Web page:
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In Brief

lusardiAnnamaria Lusardi (Photo by Joseph Mehling ’69)

Annamaria Lusardi, the Joel Z. and Susan Hyatt Professor of Economics, will direct a new center dedicated to improving the financial literacy of the American public. The Financial Literacy Center, a partnership between the RAND Corporation, Dartmouth, and the Wharton School of the University of Pennsylvania, will receive more than $3 million in its first year from the U.S. Social Security Administration to develop educational materials and programs that foster saving and retirement strategies. “Americans are assuming increasing responsibility for decisions that will determine whether they have enough money to support themselves in old age,” Lusardi said. “Unfortunately, they often lack the information and skills to make good decisions.” Click here to learn more.


pressDaryl G. Press (Photo by Joseph Mehling ’69)

Nuclear deterrence may become more difficult in coming decades, argues Daryl G. Press, associate professor of government, in the October 22 issue of Foreign Affairs. Co-authored with Keir A. Lieber of Georgetown, “The Nukes We Need: Preserving the American Deterrent,” speaks to the future of the U.S. nuclear arsenal. Preventing nuclear escalation during a conventional war among nuclear-armed states is more difficult than deterring attacks during peacetime. The authors recommend that the U.S. retain the smallest yield weapons in its arsenal, and improve their accuracy. This bolsters deterrence by giving the U.S. the ability to make credible retaliatory threats. Otherwise, they argue, “the United States’ adversaries might conclude—perhaps correctly—that Washington’s nuclear strategy rests largely on a bluff.” Click here to learn more.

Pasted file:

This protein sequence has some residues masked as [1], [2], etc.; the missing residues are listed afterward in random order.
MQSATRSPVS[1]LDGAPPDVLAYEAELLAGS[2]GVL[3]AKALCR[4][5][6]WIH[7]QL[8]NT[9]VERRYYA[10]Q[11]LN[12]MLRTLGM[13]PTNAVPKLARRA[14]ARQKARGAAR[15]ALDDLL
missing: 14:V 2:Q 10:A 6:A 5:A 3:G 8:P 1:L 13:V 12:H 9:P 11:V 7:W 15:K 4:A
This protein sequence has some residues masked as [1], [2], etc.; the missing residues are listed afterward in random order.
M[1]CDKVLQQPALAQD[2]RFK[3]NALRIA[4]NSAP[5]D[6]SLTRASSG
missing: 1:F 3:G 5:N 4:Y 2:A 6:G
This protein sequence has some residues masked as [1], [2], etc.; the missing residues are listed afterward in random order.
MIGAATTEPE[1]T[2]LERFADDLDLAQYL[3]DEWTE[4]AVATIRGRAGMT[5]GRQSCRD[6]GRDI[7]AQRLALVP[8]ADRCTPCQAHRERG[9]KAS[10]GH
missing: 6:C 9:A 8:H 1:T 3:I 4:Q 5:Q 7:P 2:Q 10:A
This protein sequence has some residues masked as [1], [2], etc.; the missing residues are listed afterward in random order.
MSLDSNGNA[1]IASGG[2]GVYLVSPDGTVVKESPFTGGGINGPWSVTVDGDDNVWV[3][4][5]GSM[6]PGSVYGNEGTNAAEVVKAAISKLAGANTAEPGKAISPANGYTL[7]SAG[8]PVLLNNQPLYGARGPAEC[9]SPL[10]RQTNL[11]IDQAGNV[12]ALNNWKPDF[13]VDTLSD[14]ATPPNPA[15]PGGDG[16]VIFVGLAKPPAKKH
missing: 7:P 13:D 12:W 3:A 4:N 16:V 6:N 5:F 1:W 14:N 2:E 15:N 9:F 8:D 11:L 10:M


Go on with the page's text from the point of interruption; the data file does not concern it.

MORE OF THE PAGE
Amy AllenAmy R. Allen (Photo by Joseph Mehling ’69)

Amy R. Allen, the Parents Distinguished Research Professor in the Humanities, recently received the prestigious Humboldt Research Fellowship for Experienced Researchers from the Alexander von Humboldt Foundation. The fellowship will enable Allen to spend two semesters in Germany, where she will work on a book project exploring the relationship between power and reason in the Frankfurt School critical theory tradition. Allen says that the experience will also enhance her teaching “on critical social theory and related topics.” Click here to learn more.



Kate Conley (Photo by Joseph Mehling ’69

A paper about Picasso’s controversial painting of five nude prostitutes, Les Demoiselles d’Avignon, written by Kate Conley, professor of French and comparative literature and associate dean of the faculty for the arts and humanities, was published in early October by the journal Teaching Ethics. The paper, “When the Viewer’s Gaze is Returned: Teaching Picasso’s Demoiselles d’Avignon,” focuses on how the painting has been categorized as primitivist as well as modern, and also explores the concept of “ethical looking” since the nude women appear to stare boldly back at the viewer. “I hope that students and others who view the painting will think about looking and being looked at by individuals who are different from themselves and then think about that situation in light of the painting and how intriguing it has been to critics for the better part of a century,” says Conley.


Last Updated: 1/7/10